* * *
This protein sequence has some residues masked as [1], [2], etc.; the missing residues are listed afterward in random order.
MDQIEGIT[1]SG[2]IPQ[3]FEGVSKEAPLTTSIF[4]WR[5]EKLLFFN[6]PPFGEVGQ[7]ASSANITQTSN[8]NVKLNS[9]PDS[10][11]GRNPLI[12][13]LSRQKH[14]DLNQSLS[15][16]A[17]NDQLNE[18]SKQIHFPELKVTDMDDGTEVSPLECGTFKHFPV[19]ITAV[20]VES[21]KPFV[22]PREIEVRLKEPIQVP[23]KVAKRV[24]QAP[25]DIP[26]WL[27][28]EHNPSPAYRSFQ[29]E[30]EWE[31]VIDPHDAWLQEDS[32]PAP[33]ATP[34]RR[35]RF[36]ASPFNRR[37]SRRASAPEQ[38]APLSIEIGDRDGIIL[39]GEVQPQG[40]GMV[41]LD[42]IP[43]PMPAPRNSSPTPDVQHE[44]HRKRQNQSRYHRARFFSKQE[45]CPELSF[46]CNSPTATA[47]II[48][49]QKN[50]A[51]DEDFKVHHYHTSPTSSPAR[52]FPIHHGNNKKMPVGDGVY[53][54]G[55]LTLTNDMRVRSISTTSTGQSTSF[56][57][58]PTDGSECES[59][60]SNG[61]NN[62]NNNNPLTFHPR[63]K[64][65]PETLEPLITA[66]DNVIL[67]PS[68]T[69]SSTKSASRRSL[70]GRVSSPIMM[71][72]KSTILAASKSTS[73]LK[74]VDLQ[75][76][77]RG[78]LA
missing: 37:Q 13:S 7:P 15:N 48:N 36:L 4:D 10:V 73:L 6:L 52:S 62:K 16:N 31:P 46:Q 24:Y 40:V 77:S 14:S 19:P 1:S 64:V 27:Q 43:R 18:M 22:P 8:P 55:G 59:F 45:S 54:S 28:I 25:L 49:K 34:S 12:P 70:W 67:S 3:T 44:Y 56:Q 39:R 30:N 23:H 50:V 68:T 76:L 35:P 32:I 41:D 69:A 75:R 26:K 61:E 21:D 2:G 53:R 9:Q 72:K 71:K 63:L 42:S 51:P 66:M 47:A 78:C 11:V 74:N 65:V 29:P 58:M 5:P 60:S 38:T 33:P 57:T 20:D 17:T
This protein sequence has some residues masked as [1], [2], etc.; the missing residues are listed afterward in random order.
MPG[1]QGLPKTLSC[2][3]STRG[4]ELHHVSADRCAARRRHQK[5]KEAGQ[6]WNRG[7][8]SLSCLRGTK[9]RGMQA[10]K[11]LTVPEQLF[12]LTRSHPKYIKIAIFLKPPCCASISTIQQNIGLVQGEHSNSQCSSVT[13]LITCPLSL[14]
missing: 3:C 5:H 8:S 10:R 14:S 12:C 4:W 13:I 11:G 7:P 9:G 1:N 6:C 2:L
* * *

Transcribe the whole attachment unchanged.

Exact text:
This protein sequence has some residues masked as [1], [2], etc.; the missing residues are listed afterward in random order.
MDQIEGIT[1]SG[2]IPQ[3]FEGVSKEAPLTTSIF[4]WR[5]EKLLFFN[6]PPFGEVGQ[7]ASSANITQTSN[8]NVKLNS[9]PDS[10][11]GRNPLI[12][13]LSRQKH[14]DLNQSLS[15][16]A[17]NDQLNE[18]SKQIHFPELKVTDMDDGTEVSPLECGTFKHFPV[19]ITAV[20]VES[21]KPFV[22]PREIEVRLKEPIQVP[23]KVAKRV[24]QAP[25]DIP[26]WL[27][28]EHNPSPAYRSFQ[29]E[30]EWE[31]VIDPHDAWLQEDS[32]PAP[33]ATP[34]RR[35]RF[36]ASPFNRR[37]SRRASAPEQ[38]APLSIEIGDRDGIIL[39]GEVQPQG[40]GMV[41]LD[42]IP[43]PMPAPRNSSPTPDVQHE[44]HRKRQNQSRYHRARFFSKQE[45]CPELSF[46]CNSPTATA[47]II[48][49]QKN[50]A[51]DEDFKVHHYHTSPTSSPAR[52]FPIHHGNNKKMPVGDGVY[53][54]G[55]LTLTNDMRVRSISTTSTGQSTSF[56][57][58]PTDGSECES[59][60]SNG[61]NN[62]NNNNPLTFHPR[63]K[64][65]PETLEPLITA[66]DNVIL[67]PS[68]T[69]SSTKSASRRSL[70]GRVSSPIMM[71][72]KSTILAASKSTS[73]LK[74]VDLQ[75][76][77]RG[78]LA
missing: 37:Q 13:S 7:P 15:N 48:N 36:L 4:D 10:V 73:L 6:L 52:S 62:K 16:N 31:P 46:Q 24:Y 40:V 77:S 14:S 19:P 1:S 64:V 27:Q 43:R 18:M 22:P 8:P 55:G 59:F 45:S 54:S 28:I 25:L 49:K 34:S 12:P 70:W 67:S 3:T 44:Y 56:Q 39:R 30:N 23:H 50:V 68:T 76:L 35:P 32:I 41:D 69:A 75:R 26:K 61:E 21:D 2:G 53:R 9:Q 72:K 71:K 63:L 42:S 51:P 66:M 47:A 78:C 11:V 74:N 65:V 29:P 58:M 5:P 60:S 38:T 33:P 57:T 20:D 17:T
This protein sequence has some residues masked as [1], [2], etc.; the missing residues are listed afterward in random order.
MPG[1]QGLPKTLSC[2][3]STRG[4]ELHHVSADRCAARRRHQK[5]KEAGQ[6]WNRG[7][8]SLSCLRGTK[9]RGMQA[10]K[11]LTVPEQLF[12]LTRSHPKYIKIAIFLKPPCCASISTIQQNIGLVQGEHSNSQCSSVT[13]LITCPLSL[14]
missing: 3:C 5:H 8:S 10:R 14:S 12:C 4:W 13:I 11:G 7:P 9:G 1:N 6:C 2:L